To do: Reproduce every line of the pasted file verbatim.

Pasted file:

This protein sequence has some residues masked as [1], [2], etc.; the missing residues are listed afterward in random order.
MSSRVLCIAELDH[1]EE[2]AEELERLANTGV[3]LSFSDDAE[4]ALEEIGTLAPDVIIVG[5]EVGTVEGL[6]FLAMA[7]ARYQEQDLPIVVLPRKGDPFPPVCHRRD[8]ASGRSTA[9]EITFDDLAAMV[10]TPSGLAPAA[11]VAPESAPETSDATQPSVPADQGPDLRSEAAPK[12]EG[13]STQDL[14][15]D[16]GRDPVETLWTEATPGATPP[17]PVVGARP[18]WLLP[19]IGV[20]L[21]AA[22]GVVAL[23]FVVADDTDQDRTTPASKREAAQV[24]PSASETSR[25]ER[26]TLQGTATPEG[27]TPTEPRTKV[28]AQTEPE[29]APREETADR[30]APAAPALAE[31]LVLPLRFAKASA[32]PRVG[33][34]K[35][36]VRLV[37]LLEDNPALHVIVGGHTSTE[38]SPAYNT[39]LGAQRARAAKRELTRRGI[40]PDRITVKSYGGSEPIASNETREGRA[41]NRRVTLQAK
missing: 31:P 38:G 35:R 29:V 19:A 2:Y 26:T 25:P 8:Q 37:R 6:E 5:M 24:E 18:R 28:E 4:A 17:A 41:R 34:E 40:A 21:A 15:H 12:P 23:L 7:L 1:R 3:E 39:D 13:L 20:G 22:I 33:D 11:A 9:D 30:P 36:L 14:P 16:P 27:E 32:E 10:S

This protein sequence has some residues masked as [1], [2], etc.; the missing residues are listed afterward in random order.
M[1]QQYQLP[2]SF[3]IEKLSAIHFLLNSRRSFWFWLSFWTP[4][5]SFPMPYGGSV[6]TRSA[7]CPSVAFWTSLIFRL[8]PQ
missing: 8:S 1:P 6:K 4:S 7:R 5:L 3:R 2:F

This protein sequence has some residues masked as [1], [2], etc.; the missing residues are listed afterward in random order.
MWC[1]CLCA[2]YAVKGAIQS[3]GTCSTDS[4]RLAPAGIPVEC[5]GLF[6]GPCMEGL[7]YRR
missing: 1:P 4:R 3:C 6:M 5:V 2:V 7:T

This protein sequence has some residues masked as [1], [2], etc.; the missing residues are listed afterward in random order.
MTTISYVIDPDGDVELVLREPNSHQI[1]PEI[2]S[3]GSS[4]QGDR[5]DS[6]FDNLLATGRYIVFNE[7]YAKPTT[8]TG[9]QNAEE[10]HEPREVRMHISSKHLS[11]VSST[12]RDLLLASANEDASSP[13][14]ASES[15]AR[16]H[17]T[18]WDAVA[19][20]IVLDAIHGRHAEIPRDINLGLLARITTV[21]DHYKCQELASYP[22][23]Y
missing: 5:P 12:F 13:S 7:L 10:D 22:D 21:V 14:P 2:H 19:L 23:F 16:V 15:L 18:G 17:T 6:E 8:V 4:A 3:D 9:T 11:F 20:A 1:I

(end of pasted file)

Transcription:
This protein sequence has some residues masked as [1], [2], etc.; the missing residues are listed afterward in random order.
MSSRVLCIAELDH[1]EE[2]AEELERLANTGV[3]LSFSDDAE[4]ALEEIGTLAPDVIIVG[5]EVGTVEGL[6]FLAMA[7]ARYQEQDLPIVVLPRKGDPFPPVCHRRD[8]ASGRSTA[9]EITFDDLAAMV[10]TPSGLAPAA[11]VAPESAPETSDATQPSVPADQGPDLRSEAAPK[12]EG[13]STQDL[14][15]D[16]GRDPVETLWTEATPGATPP[17]PVVGARP[18]WLLP[19]IGV[20]L[21]AA[22]GVVAL[23]FVVADDTDQDRTTPASKREAAQV[24]PSASETSR[25]ER[26]TLQGTATPEG[27]TPTEPRTKV[28]AQTEPE[29]APREETADR[30]APAAPALAE[31]LVLPLRFAKASA[32]PRVG[33][34]K[35][36]VRLV[37]LLEDNPALHVIVGGHTSTE[38]SPAYNT[39]LGAQRARAAKRELTRRGI[40]PDRITVKSYGGSEPIASNETREGRA[41]NRRVTLQAK
missing: 31:P 38:G 35:R 29:V 19:A 2:Y 26:T 25:P 8:Q 37:R 6:E 5:M 24:E 18:R 28:E 4:A 17:A 41:R 34:E 40:A 21:A 15:H 12:P 23:L 7:L 1:R 3:E 39:D 13:L 20:G 22:I 33:D 11:A 9:D 30:P 36:L 14:P 16:P 27:E 32:E 10:S

This protein sequence has some residues masked as [1], [2], etc.; the missing residues are listed afterward in random order.
M[1]QQYQLP[2]SF[3]IEKLSAIHFLLNSRRSFWFWLSFWTP[4][5]SFPMPYGGSV[6]TRSA[7]CPSVAFWTSLIFRL[8]PQ
missing: 8:S 1:P 6:K 4:S 7:R 5:L 3:R 2:F

This protein sequence has some residues masked as [1], [2], etc.; the missing residues are listed afterward in random order.
MWC[1]CLCA[2]YAVKGAIQS[3]GTCSTDS[4]RLAPAGIPVEC[5]GLF[6]GPCMEGL[7]YRR
missing: 1:P 4:R 3:C 6:M 5:V 2:V 7:T

This protein sequence has some residues masked as [1], [2], etc.; the missing residues are listed afterward in random order.
MTTISYVIDPDGDVELVLREPNSHQI[1]PEI[2]S[3]GSS[4]QGDR[5]DS[6]FDNLLATGRYIVFNE[7]YAKPTT[8]TG[9]QNAEE[10]HEPREVRMHISSKHLS[11]VSST[12]RDLLLASANEDASSP[13][14]ASES[15]AR[16]H[17]T[18]WDAVA[19][20]IVLDAIHGRHAEIPRDINLGLLARITTV[21]DHYKCQELASYP[22][23]Y
missing: 5:P 12:F 13:S 7:L 10:D 22:D 21:V 14:P 2:H 19:L 23:F 16:V 15:L 18:G 17:T 6:E 8:V 4:A 3:D 9:T 11:F 20:A 1:I